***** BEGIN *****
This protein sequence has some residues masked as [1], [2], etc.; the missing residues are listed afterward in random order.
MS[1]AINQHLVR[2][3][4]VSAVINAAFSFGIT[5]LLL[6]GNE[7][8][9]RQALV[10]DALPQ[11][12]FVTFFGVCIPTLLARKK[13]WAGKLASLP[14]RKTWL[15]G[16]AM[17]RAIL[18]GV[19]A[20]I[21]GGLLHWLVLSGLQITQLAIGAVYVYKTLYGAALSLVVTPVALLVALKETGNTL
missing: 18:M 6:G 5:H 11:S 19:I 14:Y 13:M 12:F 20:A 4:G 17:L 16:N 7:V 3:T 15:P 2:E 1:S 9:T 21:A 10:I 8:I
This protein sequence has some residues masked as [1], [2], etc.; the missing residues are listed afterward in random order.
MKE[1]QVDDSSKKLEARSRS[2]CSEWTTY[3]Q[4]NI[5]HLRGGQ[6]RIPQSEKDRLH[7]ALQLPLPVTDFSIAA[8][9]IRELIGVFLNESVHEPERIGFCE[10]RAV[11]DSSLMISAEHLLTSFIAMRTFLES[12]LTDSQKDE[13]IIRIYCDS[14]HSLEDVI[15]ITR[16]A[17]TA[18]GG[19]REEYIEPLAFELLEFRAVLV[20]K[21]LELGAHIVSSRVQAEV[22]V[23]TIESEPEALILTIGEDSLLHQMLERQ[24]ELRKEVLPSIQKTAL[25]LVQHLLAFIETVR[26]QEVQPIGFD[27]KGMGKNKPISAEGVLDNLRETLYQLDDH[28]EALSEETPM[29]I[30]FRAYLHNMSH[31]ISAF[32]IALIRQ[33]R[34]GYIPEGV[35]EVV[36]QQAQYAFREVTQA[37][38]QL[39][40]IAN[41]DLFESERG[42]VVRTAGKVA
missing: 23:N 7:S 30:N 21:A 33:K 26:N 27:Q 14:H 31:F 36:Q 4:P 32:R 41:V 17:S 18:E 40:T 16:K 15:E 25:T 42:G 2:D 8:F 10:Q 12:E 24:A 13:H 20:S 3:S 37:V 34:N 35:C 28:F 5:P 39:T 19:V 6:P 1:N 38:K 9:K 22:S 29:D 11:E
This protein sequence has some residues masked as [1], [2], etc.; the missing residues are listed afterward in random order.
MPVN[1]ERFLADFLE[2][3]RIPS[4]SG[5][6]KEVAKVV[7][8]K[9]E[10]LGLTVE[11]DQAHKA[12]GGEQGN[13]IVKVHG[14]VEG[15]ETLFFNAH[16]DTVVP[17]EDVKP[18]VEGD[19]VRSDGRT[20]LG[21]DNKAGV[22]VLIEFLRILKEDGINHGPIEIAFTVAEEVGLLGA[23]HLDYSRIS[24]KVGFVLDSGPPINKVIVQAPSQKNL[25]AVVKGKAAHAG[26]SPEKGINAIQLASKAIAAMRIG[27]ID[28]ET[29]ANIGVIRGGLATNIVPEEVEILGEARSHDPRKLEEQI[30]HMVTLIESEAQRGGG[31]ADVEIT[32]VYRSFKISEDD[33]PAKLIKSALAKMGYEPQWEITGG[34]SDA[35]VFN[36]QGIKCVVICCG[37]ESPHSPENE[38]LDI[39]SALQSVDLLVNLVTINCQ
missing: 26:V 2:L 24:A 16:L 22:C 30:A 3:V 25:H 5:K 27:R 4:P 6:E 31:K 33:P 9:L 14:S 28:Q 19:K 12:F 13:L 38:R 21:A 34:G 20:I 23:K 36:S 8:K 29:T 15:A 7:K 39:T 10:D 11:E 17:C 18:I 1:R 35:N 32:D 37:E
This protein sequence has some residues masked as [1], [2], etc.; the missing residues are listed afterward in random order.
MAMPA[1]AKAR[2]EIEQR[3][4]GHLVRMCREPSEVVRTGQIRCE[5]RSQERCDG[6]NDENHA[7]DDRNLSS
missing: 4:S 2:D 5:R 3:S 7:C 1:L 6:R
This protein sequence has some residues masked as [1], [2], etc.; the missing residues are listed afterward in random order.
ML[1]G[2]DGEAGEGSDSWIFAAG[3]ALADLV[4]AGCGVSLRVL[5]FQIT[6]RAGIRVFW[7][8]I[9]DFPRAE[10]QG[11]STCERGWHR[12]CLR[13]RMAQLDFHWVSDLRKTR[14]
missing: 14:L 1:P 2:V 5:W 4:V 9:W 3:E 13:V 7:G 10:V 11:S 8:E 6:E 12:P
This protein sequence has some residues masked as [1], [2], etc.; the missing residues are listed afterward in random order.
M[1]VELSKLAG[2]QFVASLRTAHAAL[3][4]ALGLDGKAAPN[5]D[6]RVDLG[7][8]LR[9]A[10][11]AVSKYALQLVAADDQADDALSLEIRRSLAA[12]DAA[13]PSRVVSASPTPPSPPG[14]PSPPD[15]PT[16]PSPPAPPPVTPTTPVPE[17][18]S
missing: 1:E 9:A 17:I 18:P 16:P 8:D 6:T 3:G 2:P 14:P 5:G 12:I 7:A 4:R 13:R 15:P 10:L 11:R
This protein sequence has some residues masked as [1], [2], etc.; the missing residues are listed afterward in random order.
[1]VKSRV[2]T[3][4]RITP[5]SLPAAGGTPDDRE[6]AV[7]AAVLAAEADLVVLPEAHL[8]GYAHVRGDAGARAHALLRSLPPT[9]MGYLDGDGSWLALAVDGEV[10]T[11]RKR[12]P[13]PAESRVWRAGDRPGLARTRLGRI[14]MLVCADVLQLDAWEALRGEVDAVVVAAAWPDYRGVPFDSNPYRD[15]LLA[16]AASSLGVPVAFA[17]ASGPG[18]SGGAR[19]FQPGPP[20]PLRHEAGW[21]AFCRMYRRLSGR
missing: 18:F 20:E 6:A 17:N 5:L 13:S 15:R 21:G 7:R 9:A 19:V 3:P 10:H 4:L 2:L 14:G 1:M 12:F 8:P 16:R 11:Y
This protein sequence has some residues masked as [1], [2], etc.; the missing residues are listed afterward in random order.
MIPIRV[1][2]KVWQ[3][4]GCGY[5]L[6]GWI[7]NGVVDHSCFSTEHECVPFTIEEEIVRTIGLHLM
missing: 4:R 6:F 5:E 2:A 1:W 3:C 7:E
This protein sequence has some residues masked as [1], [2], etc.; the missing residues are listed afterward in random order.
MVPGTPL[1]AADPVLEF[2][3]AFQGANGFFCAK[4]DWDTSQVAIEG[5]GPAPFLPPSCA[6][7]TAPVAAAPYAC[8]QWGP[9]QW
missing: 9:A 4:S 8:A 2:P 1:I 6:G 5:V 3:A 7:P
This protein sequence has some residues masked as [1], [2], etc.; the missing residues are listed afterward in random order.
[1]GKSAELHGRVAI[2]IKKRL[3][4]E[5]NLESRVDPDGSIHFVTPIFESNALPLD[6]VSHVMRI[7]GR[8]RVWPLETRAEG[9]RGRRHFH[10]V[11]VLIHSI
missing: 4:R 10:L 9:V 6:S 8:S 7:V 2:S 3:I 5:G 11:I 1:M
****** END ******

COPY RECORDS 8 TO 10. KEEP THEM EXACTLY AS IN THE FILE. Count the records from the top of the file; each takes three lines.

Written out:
This protein sequence has some residues masked as [1], [2], etc.; the missing residues are listed afterward in random order.
MIPIRV[1][2]KVWQ[3][4]GCGY[5]L[6]GWI[7]NGVVDHSCFSTEHECVPFTIEEEIVRTIGLHLM
missing: 4:R 6:F 5:E 2:A 1:W 3:C 7:E
This protein sequence has some residues masked as [1], [2], etc.; the missing residues are listed afterward in random order.
MVPGTPL[1]AADPVLEF[2][3]AFQGANGFFCAK[4]DWDTSQVAIEG[5]GPAPFLPPSCA[6][7]TAPVAAAPYAC[8]QWGP[9]QW
missing: 9:A 4:S 8:A 2:P 1:I 6:G 5:V 3:A 7:P
This protein sequence has some residues masked as [1], [2], etc.; the missing residues are listed afterward in random order.
[1]GKSAELHGRVAI[2]IKKRL[3][4]E[5]NLESRVDPDGSIHFVTPIFESNALPLD[6]VSHVMRI[7]GR[8]RVWPLETRAEG[9]RGRRHFH[10]V[11]VLIHSI
missing: 4:R 10:L 9:V 6:S 8:S 7:V 2:S 3:I 5:G 11:I 1:M